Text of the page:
We leverage a value-based model, meaning we are not paid on a fee-for-service basis, like most health care providers. Cityblock splits the cost savings that come from better outcomes with the healthcare payer. Our financial structure squarely aligns the health needs of our members with our reimbursement — so that when our members need us the most, we’re able to show up.
Our custom technology stack, which includes Commons, our advanced care facilitation and delivery platform, has been developed in-house by our clinical and technology teams to unlock personalized care at scale for every member. It allows social workers, pharmacists, doctors, paramedics, and our virtual care teams to all come together on the same page in real time. With each new market we enter, our technology reinforces our care model, allowing us to serve more members while ensuring consistently high quality, empathetic, and effective care.
And we’re doing it while contributing deeply to local workforce development, hiring locally, building progressively, showing that doing the hard work of building an anti-racist company in a venture-backed environment is not only possible but preferable. Our internal culture is reflected in the ways our members experience their care at Cityblock. So we build intentionally with and for our Cityfolx, investing in our people and leaning deliberately into the discomfort of actively challenging our norms and ways of being.
It’s past time a healthcare company was designed this way: when our communities are healthy, everyone wins.
What it means for members
Our members receive trust-based longitudinal care delivered by an integrated team that includes doctors, nurses, physician assistants, behavioral health specialists, licensed clinical social workers, paramedics, and community health partners, all working in our members’ homes, in our neighborhood hubs, and virtually.
We seek to listen to our members and to constantly build new services to better meet their needs. For example, when COVID first hit Brooklyn, and we were doing everything we could to keep our members safe in their homes, we launched our Community Rapid Response (CRR) program.
With CRR, we send experienced paramedics into the homes of Cityblock members experiencing acute medical needs, like pain or shortness of breath, who then collaboratively evaluate and care for the member with a real-time video consultation with a physician. These physician-paramedic teams offer the same assessment and care as an urgent care center or emergency department.
We are also building specialty care models, including maternity, serious mental illness, and care for other chronic conditions.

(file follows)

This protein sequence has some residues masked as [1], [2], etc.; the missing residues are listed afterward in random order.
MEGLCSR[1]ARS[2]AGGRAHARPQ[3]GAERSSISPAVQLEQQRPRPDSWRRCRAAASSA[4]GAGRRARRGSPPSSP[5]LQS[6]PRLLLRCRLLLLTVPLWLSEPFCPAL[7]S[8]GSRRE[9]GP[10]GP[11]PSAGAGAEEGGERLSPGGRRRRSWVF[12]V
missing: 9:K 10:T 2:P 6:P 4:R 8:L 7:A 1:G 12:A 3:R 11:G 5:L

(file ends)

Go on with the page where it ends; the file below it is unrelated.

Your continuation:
Our focus on engagement is anchored around the importance of building and sustaining longitudinal trusted relationships between our members and their Cityblock care team.
This year has been marked by the highest highs and the lowest lows of our personal and professional lives. Along with millions of others across the United States, our teams have been bereaved as we have mourned lost loved ones due to COVID. We’ve endured almost a year of holidays and birthdays spent apart from our closest friends and family. We’ve watched with horror as the disparities we’re dedicated to breaking down emerged center stage in the death tolls of this pandemic.
But it has also been a year of deep gratitude and awe working alongside the incredible Cityblock community as we’ve thrown our shoulder into fixing a broken healthcare system in the face of truly unprecedented times.
At this unique moment in time, our mission remains unchanged. We are aggressively building towards a full-stack health platform to enable a healthcare system that advances health justice — driving better health outcomes for all, not just the few.
In the upcoming year, while also continuing to support our members and teams during these especially challenging times, we will use this new capital to broaden our reach. We will bring our services to several new geographies, launch a maternity care program, expand our virtual care capabilities, and invest deeply in codifying the standards of care we are developing into technology and data infrastructure. In ten years’ time, we will be serving ten million members across the country.
So if you’re a clinician who aspires to practice a new type of care, a technologist who wants to build digital products in service of one of the most important problems of our time, a community organizer passionate about leveraging your work for broader impact, or someone deep in traditional healthcare who knows there is a better way, we’d love to hear from you. We are just getting started. Onward.